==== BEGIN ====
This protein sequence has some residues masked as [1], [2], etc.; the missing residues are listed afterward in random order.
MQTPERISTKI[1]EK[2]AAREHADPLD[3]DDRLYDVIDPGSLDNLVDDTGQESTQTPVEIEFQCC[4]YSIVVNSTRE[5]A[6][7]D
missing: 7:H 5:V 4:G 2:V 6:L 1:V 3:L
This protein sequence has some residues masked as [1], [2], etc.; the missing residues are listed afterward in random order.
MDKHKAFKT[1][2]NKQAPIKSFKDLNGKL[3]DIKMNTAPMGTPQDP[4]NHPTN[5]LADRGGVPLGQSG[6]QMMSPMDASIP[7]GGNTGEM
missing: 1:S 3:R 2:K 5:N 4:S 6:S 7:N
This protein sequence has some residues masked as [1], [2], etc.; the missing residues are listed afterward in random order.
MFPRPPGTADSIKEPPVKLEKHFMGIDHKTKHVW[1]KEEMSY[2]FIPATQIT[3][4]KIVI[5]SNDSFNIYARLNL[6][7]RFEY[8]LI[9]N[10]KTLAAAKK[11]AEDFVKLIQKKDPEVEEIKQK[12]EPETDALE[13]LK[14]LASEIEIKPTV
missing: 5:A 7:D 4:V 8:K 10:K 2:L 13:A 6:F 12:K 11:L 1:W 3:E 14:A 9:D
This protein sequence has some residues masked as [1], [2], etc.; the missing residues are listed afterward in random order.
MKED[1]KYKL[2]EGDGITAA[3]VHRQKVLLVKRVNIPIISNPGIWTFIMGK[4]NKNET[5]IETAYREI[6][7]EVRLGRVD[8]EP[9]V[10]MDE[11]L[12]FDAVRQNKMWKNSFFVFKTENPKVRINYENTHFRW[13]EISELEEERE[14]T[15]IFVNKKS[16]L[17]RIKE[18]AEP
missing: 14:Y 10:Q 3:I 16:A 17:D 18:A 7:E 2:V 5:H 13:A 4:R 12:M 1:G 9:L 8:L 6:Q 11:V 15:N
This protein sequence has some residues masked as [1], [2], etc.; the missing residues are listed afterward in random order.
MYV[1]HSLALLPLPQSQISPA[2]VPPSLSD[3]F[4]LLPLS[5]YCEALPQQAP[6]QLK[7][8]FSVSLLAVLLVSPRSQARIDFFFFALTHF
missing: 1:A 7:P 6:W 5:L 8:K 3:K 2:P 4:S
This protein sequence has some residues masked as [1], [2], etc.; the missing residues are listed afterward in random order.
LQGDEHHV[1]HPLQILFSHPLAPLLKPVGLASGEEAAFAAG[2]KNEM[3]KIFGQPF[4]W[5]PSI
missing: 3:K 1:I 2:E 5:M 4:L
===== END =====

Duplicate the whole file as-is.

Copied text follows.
This protein sequence has some residues masked as [1], [2], etc.; the missing residues are listed afterward in random order.
MQTPERISTKI[1]EK[2]AAREHADPLD[3]DDRLYDVIDPGSLDNLVDDTGQESTQTPVEIEFQCC[4]YSIVVNSTRE[5]A[6][7]D
missing: 7:H 5:V 4:G 2:V 6:L 1:V 3:L
This protein sequence has some residues masked as [1], [2], etc.; the missing residues are listed afterward in random order.
MDKHKAFKT[1][2]NKQAPIKSFKDLNGKL[3]DIKMNTAPMGTPQDP[4]NHPTN[5]LADRGGVPLGQSG[6]QMMSPMDASIP[7]GGNTGEM
missing: 1:S 3:R 2:K 5:N 4:S 6:S 7:N
This protein sequence has some residues masked as [1], [2], etc.; the missing residues are listed afterward in random order.
MFPRPPGTADSIKEPPVKLEKHFMGIDHKTKHVW[1]KEEMSY[2]FIPATQIT[3][4]KIVI[5]SNDSFNIYARLNL[6][7]RFEY[8]LI[9]N[10]KTLAAAKK[11]AEDFVKLIQKKDPEVEEIKQK[12]EPETDALE[13]LK[14]LASEIEIKPTV
missing: 5:A 7:D 4:V 8:K 10:K 2:L 13:A 6:F 12:K 11:L 1:W 3:E 14:A 9:D
This protein sequence has some residues masked as [1], [2], etc.; the missing residues are listed afterward in random order.
MKED[1]KYKL[2]EGDGITAA[3]VHRQKVLLVKRVNIPIISNPGIWTFIMGK[4]NKNET[5]IETAYREI[6][7]EVRLGRVD[8]EP[9]V[10]MDE[11]L[12]FDAVRQNKMWKNSFFVFKTENPKVRINYENTHFRW[13]EISELEEERE[14]T[15]IFVNKKS[16]L[17]RIKE[18]AEP
missing: 14:Y 10:Q 3:I 16:A 17:D 18:A 7:E 2:V 5:H 13:A 4:R 12:M 1:G 9:L 8:L 6:Q 11:V 15:N
This protein sequence has some residues masked as [1], [2], etc.; the missing residues are listed afterward in random order.
MYV[1]HSLALLPLPQSQISPA[2]VPPSLSD[3]F[4]LLPLS[5]YCEALPQQAP[6]QLK[7][8]FSVSLLAVLLVSPRSQARIDFFFFALTHF
missing: 1:A 7:P 6:W 5:L 8:K 3:K 2:P 4:S
This protein sequence has some residues masked as [1], [2], etc.; the missing residues are listed afterward in random order.
LQGDEHHV[1]HPLQILFSHPLAPLLKPVGLASGEEAAFAAG[2]KNEM[3]KIFGQPF[4]W[5]PSI
missing: 3:K 1:I 2:E 5:M 4:L